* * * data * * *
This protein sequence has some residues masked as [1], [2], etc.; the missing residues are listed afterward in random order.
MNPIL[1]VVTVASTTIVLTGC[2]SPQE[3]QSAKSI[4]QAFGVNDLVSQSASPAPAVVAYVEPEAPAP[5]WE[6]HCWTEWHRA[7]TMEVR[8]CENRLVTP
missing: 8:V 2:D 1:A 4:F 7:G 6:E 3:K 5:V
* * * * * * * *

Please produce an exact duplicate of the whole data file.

This protein sequence has some residues masked as [1], [2], etc.; the missing residues are listed afterward in random order.
MNPIL[1]VVTVASTTIVLTGC[2]SPQE[3]QSAKSI[4]QAFGVNDLVSQSASPAPAVVAYVEPEAPAP[5]WE[6]HCWTEWHRA[7]TMEVR[8]CENRLVTP
missing: 8:V 2:D 1:A 4:F 7:G 6:E 3:K 5:V